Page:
Does the media presented in our society, by television and computer games offend you? If you said, yes, you are not alone. There are millions of people out there that who find what their eyes are watching is offensive. And there are many other people out there that who don’t find the media offensive and others who might be offended but believe in the first amendment. This paper is going to look at three articles, all written by different people, which propose the three? (Anyway, you should keep open the possibility that more than 3 views are possible.) different sides there are to media violence.
Does watching the media violence, make up all the violence a child display? Subject/verb No, according to Richards Rhodes article, “Hollow Claims about Fantasy Violence” in which he makes a point that violence in America isn’t all caused by violence on television. Experts say that by delete by just watching violence on the television, doesn’t make us violent in real-life. Studies have shown that with the increase of violence on television, which delete the homicide rates in America have been declining, even though the violence on television is rising. Many say that violence isn’t learned from mock violence, but is learned from the real-life encounters we have with violence, beginning with the beating of children by their parents when they are younger, or by peers. Even though there is evidence supporting that entertainment promotes violent behavior, it only accounts for about 10 percent of our violence, the rest coming form outside influences (328). Explain where Rhodes gets this 10% figure from. The violent behavior that is displayed by young children or by grown adults is said not to be caused by watching mock violence, but rather is caused by other factors that have happened in their lives.
Shooting, yelling, and killing. Some of the crimes committed today, are being committed by killers acting out video games they have played at home. Marching through large buildings and using various bombs and guns to pick off victims is a conventional video game scenario (330), and in the essay by John Leo, When Life Imitates Video, he explains that violence today is in an act enactment? of video games kids play everyday. In his story, he explains how the killers of the Colorado massacre ran through the hallways “crackling and shouting as though playing one of morbid video games they loved” (330). Do the kids playing these games know the difference between fantasy and reality? Many don’t, and use the video games as a “dress rehearsal for the real thing” (331). Many kids use the video games they play today as lessons for the real life thing. For example, the schoolboy shooter in Paducah, Ky, coolly shot nine times, hitting eight people , five of them in the neck or head, which gives bonus points when played in a video game (331). And now even the army is using hyper violent video games for training purposes. In many new video games the player is no longer the hero but the sociopath killer, killing elderly woman, pedestrians, and innocent by standers in video games. Even with cops showing up more in video games, kids are supposed to shoot them because they are labeled “the bad guys”, and this killing makes is more easier to shoot them in real life. Therefore, “pilots use flight stimulator, drivers on driving stimulator, and children on murder stimulators” (331).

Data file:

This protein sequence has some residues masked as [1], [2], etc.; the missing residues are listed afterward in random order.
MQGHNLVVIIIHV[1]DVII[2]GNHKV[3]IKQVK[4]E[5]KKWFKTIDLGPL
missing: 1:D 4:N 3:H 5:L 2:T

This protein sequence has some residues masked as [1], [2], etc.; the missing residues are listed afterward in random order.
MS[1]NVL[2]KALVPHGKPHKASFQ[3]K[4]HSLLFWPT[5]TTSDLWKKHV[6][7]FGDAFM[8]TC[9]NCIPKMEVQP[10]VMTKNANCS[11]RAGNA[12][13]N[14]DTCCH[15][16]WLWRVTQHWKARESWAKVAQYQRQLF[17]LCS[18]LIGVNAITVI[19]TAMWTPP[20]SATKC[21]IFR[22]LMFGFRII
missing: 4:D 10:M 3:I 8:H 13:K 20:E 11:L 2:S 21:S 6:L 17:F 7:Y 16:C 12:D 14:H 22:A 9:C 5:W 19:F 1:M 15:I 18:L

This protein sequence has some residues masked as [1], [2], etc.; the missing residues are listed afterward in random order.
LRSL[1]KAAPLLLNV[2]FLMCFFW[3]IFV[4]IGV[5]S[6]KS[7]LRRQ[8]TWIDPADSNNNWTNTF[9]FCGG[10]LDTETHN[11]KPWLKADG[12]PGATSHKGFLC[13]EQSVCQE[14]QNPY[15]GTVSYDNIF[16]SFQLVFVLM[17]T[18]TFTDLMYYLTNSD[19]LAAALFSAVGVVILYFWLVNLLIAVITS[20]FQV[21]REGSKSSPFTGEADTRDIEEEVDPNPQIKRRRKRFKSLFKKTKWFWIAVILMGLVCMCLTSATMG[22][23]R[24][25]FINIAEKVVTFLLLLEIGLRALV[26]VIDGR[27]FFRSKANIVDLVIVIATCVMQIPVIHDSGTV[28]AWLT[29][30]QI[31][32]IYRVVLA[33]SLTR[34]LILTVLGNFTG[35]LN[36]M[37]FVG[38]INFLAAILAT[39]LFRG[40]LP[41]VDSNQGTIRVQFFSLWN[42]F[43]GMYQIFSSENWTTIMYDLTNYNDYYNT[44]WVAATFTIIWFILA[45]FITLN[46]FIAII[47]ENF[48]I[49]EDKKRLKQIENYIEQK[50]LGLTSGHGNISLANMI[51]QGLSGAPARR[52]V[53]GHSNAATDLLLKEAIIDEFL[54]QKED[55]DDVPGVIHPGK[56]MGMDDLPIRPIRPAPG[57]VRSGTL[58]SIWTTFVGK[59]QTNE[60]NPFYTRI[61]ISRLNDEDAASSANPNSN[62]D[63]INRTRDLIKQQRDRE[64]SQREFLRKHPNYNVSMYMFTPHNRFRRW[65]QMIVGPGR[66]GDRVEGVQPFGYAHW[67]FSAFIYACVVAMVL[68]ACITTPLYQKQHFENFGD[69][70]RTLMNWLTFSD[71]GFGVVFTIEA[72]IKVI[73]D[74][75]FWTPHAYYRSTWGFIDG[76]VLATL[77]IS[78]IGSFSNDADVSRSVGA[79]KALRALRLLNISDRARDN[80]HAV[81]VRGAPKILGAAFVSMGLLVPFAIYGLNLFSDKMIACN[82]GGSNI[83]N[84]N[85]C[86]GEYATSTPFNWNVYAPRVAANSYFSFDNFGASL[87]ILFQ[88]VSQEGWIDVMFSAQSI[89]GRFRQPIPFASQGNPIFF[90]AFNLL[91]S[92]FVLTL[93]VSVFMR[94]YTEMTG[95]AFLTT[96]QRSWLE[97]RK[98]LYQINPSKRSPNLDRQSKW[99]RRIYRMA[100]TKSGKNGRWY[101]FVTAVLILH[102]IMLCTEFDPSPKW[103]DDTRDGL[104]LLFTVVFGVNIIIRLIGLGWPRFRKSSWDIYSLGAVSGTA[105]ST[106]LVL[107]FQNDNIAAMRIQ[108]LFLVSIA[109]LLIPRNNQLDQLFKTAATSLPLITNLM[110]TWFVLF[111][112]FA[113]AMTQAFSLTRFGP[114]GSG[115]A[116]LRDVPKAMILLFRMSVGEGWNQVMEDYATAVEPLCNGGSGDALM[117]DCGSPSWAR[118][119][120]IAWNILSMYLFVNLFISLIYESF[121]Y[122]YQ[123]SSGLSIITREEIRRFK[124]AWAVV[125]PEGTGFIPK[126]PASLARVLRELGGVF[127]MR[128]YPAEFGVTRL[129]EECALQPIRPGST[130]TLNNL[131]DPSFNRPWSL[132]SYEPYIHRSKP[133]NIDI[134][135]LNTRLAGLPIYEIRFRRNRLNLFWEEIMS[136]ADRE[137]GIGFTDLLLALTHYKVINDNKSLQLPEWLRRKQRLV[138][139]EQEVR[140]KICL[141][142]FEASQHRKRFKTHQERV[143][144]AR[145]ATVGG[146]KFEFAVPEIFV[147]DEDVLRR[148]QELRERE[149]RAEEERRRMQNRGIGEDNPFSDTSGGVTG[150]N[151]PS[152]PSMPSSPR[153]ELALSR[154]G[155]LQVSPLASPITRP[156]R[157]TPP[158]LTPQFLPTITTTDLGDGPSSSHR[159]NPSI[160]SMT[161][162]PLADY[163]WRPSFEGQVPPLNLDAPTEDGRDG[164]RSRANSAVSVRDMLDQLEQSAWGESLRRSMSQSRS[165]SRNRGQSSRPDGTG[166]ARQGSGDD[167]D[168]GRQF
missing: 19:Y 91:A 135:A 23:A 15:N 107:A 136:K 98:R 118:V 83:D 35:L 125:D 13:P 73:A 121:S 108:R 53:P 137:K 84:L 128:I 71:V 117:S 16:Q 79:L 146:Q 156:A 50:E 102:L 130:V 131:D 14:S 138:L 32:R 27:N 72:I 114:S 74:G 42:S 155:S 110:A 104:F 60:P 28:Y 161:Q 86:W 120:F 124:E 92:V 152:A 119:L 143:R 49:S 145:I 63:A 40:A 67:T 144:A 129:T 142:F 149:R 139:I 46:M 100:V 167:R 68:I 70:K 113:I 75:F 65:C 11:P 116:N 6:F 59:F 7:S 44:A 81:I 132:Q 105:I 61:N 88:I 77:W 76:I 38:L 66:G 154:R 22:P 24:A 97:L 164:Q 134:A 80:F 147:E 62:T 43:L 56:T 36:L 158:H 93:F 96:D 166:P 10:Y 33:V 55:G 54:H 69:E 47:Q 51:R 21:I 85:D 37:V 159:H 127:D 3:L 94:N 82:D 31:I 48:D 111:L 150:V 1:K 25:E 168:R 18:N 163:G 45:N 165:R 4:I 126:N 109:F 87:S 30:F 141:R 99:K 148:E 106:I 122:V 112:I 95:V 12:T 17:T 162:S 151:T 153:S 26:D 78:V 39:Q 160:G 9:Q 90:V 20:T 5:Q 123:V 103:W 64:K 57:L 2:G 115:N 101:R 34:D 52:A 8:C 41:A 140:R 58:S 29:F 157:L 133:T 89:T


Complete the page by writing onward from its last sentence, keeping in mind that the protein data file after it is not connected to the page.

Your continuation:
In John Grisham’s story, Natural Born Killers , he writes about how to innocent teenagers, both with no past history of violence can watch one movie and be greatly influenced by it. The movie the teenagers watched was a movie about two lovers who decided to travel across the country and while doing so, kill 52 people in the process. Well, the two teenagers in the story see this movie and decided to act it out. But Hollywood is partially to blame; if they didn’t make movies about killing sprees, and all the money you get from killing, kids now and days nowadays wouldn’t watch these movies and imitate them. But the two kids in this story were not at all rephrase. This sounds persuasive. to blame. They both were found partially at fault and the other half of the fault came from the kids watching the movie. Explain/develop further.
Does watching the television, playing a video game, really influence our behavior? It might, and there are many sides to this issue and many debated that come from this topic. Many think that media does affect a person and their actions, and other think that is had nothing to do with it and it is just who we are. But you decided tense if media plays a part in violence or not.